The ultimate guide on who to tip while traveling

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Avoid awkward silences and guilt-ridden exits

Tipping on vacation is awkward. There’s no way to avoid it. Each country has its own rules, and each hotel has a hundred employees who seem deserving of a few extra bucks. But who do we really need to tip? When should we do it? And how often should we do it? And of course, how much?

man delivers tip

Fear no more, because Travel Off Path has you covered. Here’s the ultimate guide on who to tip while traveling.

From Airport To Hotel

Obviously this depends on how you get to your hotel. If you’re finding your own way, tip yourself with a drink at the bar later. If not, follow these rules.

transportation drivers

If you have a shuttle arranged by your hotel, definitely tip your driver. Many of them rely heavily on tips. Depending on the country, between $2.50 and $5.00 per person should be enough.

taxi drivers

Don’t tip the taxi driver unless you really want to. They are making money off their fee at a decent rate. Tourist area fees are often brutally inflated, so don’t go out of your way for them.

At the hotel

the goalkeepers

hotel porter

These guys can make your arrival and departure a breeze. Reward them as such. It doesn’t require anything crazy. A few dollars a bag is perfect. A family of four might tip $10-$15, especially if they’re carrying luggage a long way or in bad weather. Many porters often set the mood for the entire stay with their attitude, so make sure they know they’ve done a good job.

internal cleaning

Often invisible, this piece of equipment helps keep your room spotless when you return each day (at least, they usually do). They are also some of the lowest paid workers in the industry, so a tip for them can go a long way.

It’s important to leave a small amount each day rather than a large tip at the end, as there may be multiple housekeepers in your room. It’s also a great idea to leave a slightly larger tip on the first day to help get a little more attention to your room.

cleaning service in hotel

Do not go crazy. $5 a day is on the higher end of what is necessary, especially in countries with a lower cost of living. Make sure you leave it in an obvious place, so it’s clear to them.

The lobby team

The janitor

In today’s Internet-dominated world, the concierge has become a little less useful for many of us. But they still exist in most good hotels. They’re still capable of booking things, spotting a good booking, and even getting you a better room, but you might not use them as much. If you are a regular hotel, the concierge should be a helpful person.

hotel concierge

Tip them based on usage. If they only throw an address or two at you, you’re fine. But if they spend half an hour solving your day, give them $5 or so.

reception staff

As helpful as they can be, the front desk doesn’t need a tip. Many of them are on a managerial path and are paid an annual salary instead of an hourly one. The best thing you can do for them is to go online and mention them in a good review of your hotel.

eat out

This is where things get complicated. In the US, we tip almost every waiter or bartender who serves us. This is mainly due to the way these workers are paid. In Europe and other areas of the world, bar and restaurant staff are paid a fair hourly wage and tips are not expected; in some cases, it can be taken as an insult.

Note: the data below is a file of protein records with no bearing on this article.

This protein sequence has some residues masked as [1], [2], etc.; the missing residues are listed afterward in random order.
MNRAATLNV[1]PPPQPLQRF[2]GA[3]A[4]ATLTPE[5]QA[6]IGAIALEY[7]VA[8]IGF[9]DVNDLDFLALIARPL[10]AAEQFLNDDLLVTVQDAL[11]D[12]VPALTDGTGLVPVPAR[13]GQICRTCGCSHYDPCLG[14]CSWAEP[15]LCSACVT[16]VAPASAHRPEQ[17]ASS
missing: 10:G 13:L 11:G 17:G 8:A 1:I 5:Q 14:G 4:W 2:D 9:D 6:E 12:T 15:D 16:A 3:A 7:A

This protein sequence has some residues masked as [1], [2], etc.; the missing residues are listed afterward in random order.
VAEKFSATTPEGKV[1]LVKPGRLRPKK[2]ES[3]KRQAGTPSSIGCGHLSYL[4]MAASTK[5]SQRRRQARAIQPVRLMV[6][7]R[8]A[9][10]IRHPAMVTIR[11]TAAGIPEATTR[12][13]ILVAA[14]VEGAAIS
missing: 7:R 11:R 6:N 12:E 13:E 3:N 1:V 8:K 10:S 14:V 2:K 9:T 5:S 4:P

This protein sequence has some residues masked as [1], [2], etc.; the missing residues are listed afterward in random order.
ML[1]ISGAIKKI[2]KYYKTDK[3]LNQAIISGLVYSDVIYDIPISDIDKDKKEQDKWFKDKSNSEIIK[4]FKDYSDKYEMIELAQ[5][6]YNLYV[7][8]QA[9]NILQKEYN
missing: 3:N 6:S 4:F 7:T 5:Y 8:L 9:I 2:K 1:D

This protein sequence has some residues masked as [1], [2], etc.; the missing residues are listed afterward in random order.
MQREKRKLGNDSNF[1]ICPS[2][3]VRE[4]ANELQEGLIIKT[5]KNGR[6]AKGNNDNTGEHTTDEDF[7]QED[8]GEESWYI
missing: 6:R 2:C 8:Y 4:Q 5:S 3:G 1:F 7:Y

waiter serves table

The Americas

As a general rule, always tip your servers in the Americas. North, Central and South America expect some kind of tip. In the United States, Canada and Colombia, for 15-20%. In other countries, it can range a bit lower, in the range of 10-15%. Brazil, Costa Rica, and Chile include a service or seating charge, so you don’t need to tip there.

the waiter smiles at customers

Europe

Europeans are much less likely to accept tips than anywhere else in the world. Most of the countries there get good salaries and often waiters don’t get everything anyway. Some countries now actively list their service charge (the price is the same) to give the hint that tipping is not required.

In most of these places, you can leave a little more if the service was exceptional. Otherwise, don’t worry about it. If you’re not sure about a particular country, ask someone when you arrive.

Africa and Middle East

Tips are widely expected in the Middle East. Even countries like Qatar and the United Arab Emirates, which often include service charges, want an additional 15-20% on top of the bill. Many African countries also look for around 10-15% of the bill in tips.

the restaurant bill

Asia

Some Asian countries like China shun tipping outright, while others, like Japan, see it as something to be earned, beyond the good service that is already expected. Some very touristy countries like Thailand are becoming more receptive to tips after realizing the amount of money that can be made.

This article originally appeared on Travel Off Path. For the latest news that will affect your next trip, visit: Traveloffpath.com

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Disclaimer: Current Travel Rules and Restrictions You can change without notice. The decision to travel is ultimately your responsibility. Please contact your consulate and/or local authorities to confirm your nationality entry and/or any changes to travel requirements before you travel. Travel Off Path does not endorse traveling against government recommendations

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